AIMS Pvt Ltd - Caring for Environment  
Know Aims Clientele Testimonials Careers News Sitemap Get a Quote Contact Us
Will Ganga Be Clean In Next 11 Yrs?  
Source:   Times of India City   : NewDelhi Published On   07-12-2009  



Attempting to silence traditional scepticism of India’s seriousness towards environmental issues, Union minister Jairam Ramesh made a big statement in Parliament promising 20-25% reduction in its carbon intensity from its 2005 level, in the next 11 years.

It’s heartening to see the minister making a commitment to the world at large and trying to entrench India’s importance among the comity of nations in the fight to choke carbon emissions, the prime cause behind global warming.

All this is fine and the minister’s statement is laudable. But, here is a small query: ‘‘Has the minister ever looked at something that is closer to his ministry than receding glaciers in the Himalayas? To be precise, has he ever thought about two major rivers — Ganga and Yamuna — gasping for breath under unbearable pollution?’’

If he has not, then here are some statistics that could help him and the government to formulate a strategy and a commitment to bring back these two rivers, which are lifelines for millions of people, back to health — possibly in 11 years.

Yamuna stinks like a drain. One feels apologetic while telling a visitor in Delhi that it really is, rather was, the sacred river called Yamuna. To stir up a slumbering government, the Supreme Court, more than 15 years ago, suo motu took up the task of monitoring the project to make the river water potable. The SC had set three deadlines — 1999, 2003 and 2005 — for the authorities to ensure that the river water was able to meet the lowest potable standards, but nothing tangible has been achieved despite an outflow of Rs 1,800 crore on various schemes to rid the river of pollutants.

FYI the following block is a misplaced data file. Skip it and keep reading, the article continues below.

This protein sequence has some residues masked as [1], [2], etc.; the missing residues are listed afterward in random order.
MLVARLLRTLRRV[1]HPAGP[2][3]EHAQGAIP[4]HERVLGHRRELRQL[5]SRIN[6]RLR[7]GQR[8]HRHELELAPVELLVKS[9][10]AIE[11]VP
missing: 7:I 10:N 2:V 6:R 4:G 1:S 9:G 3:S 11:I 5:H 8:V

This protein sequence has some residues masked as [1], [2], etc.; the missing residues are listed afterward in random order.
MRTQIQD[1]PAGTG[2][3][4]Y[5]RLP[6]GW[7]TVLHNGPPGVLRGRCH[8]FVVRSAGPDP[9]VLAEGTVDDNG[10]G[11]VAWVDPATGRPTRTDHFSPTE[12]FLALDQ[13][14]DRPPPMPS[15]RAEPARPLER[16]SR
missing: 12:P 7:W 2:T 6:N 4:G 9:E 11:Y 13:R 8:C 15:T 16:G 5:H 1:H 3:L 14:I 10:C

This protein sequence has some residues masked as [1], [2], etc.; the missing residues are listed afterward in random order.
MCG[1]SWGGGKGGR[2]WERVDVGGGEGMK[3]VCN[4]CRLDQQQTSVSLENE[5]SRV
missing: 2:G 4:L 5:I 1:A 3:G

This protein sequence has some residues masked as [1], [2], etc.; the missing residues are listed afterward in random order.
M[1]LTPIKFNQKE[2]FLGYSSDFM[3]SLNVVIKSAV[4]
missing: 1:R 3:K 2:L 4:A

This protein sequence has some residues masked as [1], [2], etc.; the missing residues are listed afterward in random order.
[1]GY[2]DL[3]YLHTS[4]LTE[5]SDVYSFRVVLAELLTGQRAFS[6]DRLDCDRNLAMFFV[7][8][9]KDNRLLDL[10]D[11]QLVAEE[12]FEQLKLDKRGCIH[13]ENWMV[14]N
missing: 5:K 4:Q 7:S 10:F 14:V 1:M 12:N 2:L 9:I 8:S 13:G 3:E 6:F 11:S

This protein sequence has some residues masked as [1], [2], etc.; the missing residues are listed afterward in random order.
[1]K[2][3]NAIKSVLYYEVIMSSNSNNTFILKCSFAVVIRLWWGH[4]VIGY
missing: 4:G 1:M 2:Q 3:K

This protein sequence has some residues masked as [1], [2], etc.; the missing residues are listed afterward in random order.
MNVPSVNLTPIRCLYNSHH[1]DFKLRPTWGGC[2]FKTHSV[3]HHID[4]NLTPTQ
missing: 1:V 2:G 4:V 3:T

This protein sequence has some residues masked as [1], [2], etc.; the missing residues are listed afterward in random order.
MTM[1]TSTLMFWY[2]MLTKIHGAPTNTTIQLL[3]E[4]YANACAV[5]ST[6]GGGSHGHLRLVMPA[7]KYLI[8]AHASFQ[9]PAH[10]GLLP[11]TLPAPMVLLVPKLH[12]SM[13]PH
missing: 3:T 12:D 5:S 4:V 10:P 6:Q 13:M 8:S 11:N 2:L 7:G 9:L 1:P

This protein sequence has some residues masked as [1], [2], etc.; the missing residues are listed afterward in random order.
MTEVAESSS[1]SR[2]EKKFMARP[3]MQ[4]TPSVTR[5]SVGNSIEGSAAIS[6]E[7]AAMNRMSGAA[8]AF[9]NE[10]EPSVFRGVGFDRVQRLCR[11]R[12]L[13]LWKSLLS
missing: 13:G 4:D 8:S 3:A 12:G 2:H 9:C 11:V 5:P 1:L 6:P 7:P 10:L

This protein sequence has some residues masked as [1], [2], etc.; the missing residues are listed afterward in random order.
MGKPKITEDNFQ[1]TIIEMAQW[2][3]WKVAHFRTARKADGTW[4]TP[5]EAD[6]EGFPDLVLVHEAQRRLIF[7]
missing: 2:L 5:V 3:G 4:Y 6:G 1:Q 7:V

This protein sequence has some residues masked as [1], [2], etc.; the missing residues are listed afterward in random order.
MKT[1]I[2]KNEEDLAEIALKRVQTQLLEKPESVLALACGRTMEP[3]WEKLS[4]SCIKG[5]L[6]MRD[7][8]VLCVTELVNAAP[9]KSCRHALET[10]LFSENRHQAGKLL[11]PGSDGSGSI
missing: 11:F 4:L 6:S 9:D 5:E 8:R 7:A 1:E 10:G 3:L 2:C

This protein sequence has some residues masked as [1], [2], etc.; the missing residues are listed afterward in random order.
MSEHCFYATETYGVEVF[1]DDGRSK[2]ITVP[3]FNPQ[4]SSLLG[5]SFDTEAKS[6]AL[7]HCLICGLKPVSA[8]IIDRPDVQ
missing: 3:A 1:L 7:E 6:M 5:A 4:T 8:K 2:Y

Ganga has an identical story to tell. In 1987 — 22 years ago — the SC got actively involved in implementation of Ganga Action Plan (GAP), which was formulated by the Centre in 1985.

It asked tanneries at Jajmau and Kanpur in Uttar Pradesh to set up primary treatment plants or close down. ‘‘No doubt, closure of tanneries may bring unemployment and loss of revenue but life, health and ecology have greater importance to people,’’ the SC had said in M C Mehta vs Union of India [1988 SCC (1) 471].

GAP-I and GAP-II were initiated to control direct discharge of sewage and industrial effluent into the river from 29 major and 23 small cities, as well as 48 towns, from Uttarakhand to West Bengal.

The CAG has in the past taken a dim view of the implementation of the clean Ganga initiative and said Rs 1,000 crore had gone down the drain without any tangible improvement in the water quality. Rightly so, since it pointed out that most of the work was half-done and nearly 2,600 million litres of untreated sewage and effluent got into the river daily. Are these not more pressing environmental issues for the minister than carbon intensity cuts?


  © All Rights Reserved   About Us | Contact Us   Site Design & Support by Snick Technologies